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Mad, not so bad: Tom Hollander as Henry Carr in “Travesties” (©Johan Persson)


Growing up the Catholic north-east of England, where dramatic tastes remained rooted in Ireland long after memories of life across the water had turned to Friday night folklore, I reached saturation with the work of Sean O’Casey by school-leaving age. Barely a year went by without a run of Juno and the Paycock at Consett Technical College. A few decades on, it’s hard to recall the grip that O’Casey’s work had on English imaginings of a pre-1918 Dublin.

The Plough and the Stars, the most emotionally charged of his Dublin Trilogy, feels like a period piece a hundred years after the Easter Rising. At the National’s Lyttelton, Vicki Mortimer’s cavernous design of a decaying tenement looks like an Irish Broadway production from the 1970s — Hopper-esque scenes, etched out in melancholy shades of sludge and dim street-lighting. Querulous, if preternaturally lucid, Dubliners eke out life on the precipice of revolution.  When Jack Clitheroe (Fionn Walton) chooses the cause of militant Irish nationalism against the imprecations of his anxious wife Rosie (Judith Roddy), the tone is set for a tragedy, relieved by O’Casey’s mordant lines. “You’d have felt the loss of him less sharply if you’d been married for longer,” is the back-handed consolation doled out to a grieving widow. It reminds us that besides being the purveyor of shouty arguments, long adjectival sentences and intense dissections of the eddies of Irish history, O’Casey was really a member of the no-nonsense party: “I’m Irishman enough not to lose my head wi’ folly and foreigners,” is the tart rejoinder to the earnest Marxist, Young Covey, a dead ringer for the Shadow Chancellor John McDonnell in his surly self-righteousness.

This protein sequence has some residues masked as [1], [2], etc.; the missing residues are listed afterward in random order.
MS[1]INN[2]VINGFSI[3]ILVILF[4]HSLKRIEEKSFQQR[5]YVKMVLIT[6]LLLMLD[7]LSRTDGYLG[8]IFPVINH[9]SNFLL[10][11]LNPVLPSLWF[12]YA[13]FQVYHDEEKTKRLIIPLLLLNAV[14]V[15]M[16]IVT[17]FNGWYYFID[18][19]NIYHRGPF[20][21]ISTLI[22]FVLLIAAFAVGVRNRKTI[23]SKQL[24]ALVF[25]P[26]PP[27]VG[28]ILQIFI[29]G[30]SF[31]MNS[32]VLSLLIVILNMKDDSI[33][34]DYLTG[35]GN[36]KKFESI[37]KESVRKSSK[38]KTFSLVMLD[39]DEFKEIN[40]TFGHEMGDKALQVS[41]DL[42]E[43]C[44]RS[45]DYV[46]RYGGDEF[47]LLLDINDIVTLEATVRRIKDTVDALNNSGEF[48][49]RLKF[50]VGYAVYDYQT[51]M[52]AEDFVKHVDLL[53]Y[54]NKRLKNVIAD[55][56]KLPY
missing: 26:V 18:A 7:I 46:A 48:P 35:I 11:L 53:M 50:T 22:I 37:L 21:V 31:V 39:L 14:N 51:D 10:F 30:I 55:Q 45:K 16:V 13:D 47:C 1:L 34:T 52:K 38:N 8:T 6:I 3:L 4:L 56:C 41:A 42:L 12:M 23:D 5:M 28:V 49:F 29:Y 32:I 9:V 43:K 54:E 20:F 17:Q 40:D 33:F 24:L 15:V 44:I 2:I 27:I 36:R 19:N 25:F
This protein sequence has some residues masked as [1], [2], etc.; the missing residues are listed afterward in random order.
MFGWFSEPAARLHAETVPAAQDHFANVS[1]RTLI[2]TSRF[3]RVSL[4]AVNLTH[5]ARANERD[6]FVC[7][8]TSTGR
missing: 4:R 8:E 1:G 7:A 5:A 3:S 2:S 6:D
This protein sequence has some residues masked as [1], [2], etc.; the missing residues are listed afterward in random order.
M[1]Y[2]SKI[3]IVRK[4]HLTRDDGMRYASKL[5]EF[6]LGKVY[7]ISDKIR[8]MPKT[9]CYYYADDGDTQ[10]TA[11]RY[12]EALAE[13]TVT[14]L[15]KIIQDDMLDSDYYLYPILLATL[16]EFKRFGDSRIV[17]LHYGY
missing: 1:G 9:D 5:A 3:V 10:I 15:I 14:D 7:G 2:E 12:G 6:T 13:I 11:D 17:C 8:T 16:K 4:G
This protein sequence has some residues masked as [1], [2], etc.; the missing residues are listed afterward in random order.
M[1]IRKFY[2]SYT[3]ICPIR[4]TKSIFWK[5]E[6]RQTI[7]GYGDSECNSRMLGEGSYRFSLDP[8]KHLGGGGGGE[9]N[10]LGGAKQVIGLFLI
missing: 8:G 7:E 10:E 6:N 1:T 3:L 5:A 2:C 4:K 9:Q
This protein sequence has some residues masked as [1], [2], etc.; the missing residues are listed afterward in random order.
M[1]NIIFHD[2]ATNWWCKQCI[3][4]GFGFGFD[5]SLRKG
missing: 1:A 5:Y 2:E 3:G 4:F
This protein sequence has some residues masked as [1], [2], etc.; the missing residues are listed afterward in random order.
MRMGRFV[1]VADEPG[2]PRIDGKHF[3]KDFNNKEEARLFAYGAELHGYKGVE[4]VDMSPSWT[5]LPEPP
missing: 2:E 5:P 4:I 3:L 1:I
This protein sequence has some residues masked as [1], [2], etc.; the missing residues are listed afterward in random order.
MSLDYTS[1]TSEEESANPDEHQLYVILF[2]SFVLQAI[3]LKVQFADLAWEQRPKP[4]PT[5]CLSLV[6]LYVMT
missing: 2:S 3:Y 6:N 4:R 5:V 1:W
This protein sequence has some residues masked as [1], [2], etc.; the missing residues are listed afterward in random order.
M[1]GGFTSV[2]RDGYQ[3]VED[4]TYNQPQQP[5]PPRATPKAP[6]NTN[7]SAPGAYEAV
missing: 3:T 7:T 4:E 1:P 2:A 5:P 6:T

Nothing ages so fast as tenement melodrama, however, and directors Jeremy Herrin and Howard Davies have accepted the slightly creaky period feeling of the play. If women bear the emotional brunt of O’Casey’s work, the pen portraits of nationalists and socialists strike me as the more slyly convincing. Covey preaches control of the means of production, while being far ruder to the local barfly prostitute than the other characters. He’d be so happy in the Momentum movement today — theoretically fond of mankind, not so loving to the version he encounters on a daily basis. By the same token, the nationalism O’Casey distrusted is denounced in adept parodies of Padraic Pearse’s rabble-rousing speeches. That has its own alarming echoes in a Europe in some ways unrecognisable a century after the First World War — while bearing its scars and echoes. “Where there’s talk of religion, there’s an argument not far behind,” prophesies one of the tenement sages. It’s never a cheerful night round at O’Casey’s, but his understanding of the crooked timber of humanity, caught up in the sweep of events, is undimmed.

History in all its coincidental oddity is given the brilliant linguistic somersault treatment in Tom Stoppard’s Travesties — one the most appealing of his works because it wears such a dazzling amount of learning with a lightness that would have impressed Mary Berry in the dramatic equivalent of the Great British Bake Off

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